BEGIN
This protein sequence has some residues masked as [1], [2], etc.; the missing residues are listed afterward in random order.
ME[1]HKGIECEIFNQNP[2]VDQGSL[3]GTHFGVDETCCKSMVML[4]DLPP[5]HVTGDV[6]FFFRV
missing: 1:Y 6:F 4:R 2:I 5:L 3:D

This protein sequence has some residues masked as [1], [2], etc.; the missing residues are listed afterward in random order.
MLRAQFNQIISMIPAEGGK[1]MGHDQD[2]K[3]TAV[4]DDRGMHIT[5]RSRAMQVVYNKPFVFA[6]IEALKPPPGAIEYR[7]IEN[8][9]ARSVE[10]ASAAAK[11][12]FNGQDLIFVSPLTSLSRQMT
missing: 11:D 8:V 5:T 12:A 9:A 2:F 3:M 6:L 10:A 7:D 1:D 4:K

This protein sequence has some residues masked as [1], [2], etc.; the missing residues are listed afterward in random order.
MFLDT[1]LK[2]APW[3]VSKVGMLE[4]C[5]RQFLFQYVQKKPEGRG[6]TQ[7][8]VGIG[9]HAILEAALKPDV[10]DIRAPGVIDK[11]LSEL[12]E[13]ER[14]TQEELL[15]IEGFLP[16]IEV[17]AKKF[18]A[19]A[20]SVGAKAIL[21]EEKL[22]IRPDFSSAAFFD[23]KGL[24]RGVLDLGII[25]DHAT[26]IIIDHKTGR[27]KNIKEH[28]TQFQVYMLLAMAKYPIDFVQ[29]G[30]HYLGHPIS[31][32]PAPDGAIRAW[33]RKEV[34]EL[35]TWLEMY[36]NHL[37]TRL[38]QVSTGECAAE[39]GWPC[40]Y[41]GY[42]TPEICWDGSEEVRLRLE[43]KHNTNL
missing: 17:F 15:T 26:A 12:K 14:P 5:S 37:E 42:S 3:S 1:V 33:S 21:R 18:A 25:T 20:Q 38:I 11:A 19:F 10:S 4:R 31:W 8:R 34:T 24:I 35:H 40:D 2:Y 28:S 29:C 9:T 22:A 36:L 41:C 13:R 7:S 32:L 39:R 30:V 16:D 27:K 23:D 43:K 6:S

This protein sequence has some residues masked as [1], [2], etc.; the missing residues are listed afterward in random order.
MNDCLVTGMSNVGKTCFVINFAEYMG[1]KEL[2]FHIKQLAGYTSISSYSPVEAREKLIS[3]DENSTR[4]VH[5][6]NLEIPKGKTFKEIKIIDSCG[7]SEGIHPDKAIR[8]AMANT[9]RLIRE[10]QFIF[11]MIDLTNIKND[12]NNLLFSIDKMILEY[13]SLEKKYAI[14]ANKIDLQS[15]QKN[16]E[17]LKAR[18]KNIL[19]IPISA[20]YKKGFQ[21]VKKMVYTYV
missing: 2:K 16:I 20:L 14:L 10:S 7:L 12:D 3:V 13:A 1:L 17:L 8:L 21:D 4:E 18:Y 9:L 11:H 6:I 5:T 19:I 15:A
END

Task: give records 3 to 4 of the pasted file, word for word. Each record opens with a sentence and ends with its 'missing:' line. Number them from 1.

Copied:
This protein sequence has some residues masked as [1], [2], etc.; the missing residues are listed afterward in random order.
MFLDT[1]LK[2]APW[3]VSKVGMLE[4]C[5]RQFLFQYVQKKPEGRG[6]TQ[7][8]VGIG[9]HAILEAALKPDV[10]DIRAPGVIDK[11]LSEL[12]E[13]ER[14]TQEELL[15]IEGFLP[16]IEV[17]AKKF[18]A[19]A[20]SVGAKAIL[21]EEKL[22]IRPDFSSAAFFD[23]KGL[24]RGVLDLGII[25]DHAT[26]IIIDHKTGR[27]KNIKEH[28]TQFQVYMLLAMAKYPIDFVQ[29]G[30]HYLGHPIS[31][32]PAPDGAIRAW[33]RKEV[34]EL[35]TWLEMY[36]NHL[37]TRL[38]QVSTGECAAE[39]GWPC[40]Y[41]GY[42]TPEICWDGSEEVRLRLE[43]KHNTNL
missing: 17:F 15:T 26:A 12:K 14:P 5:S 37:E 42:S 3:S 1:V 33:S 21:R 18:A 25:T 20:Q 38:I 11:A 19:F 10:S 4:R 31:W 8:R 34:T 24:I 35:H 40:D 2:Y 28:S 29:C 9:T 22:A 36:L 41:C 13:R 7:S 32:L 39:R 30:V 16:D 27:K 23:D 43:K 6:S

This protein sequence has some residues masked as [1], [2], etc.; the missing residues are listed afterward in random order.
MNDCLVTGMSNVGKTCFVINFAEYMG[1]KEL[2]FHIKQLAGYTSISSYSPVEAREKLIS[3]DENSTR[4]VH[5][6]NLEIPKGKTFKEIKIIDSCG[7]SEGIHPDKAIR[8]AMANT[9]RLIRE[10]QFIF[11]MIDLTNIKND[12]NNLLFSIDKMILEY[13]SLEKKYAI[14]ANKIDLQS[15]QKN[16]E[17]LKAR[18]KNIL[19]IPISA[20]YKKGFQ[21]VKKMVYTYV
missing: 2:K 16:I 20:L 14:L 10:S 7:L 12:D 3:V 13:A 1:L 17:L 8:L 21:D 4:E 18:Y 9:L 11:H 6:I 5:T 19:I 15:A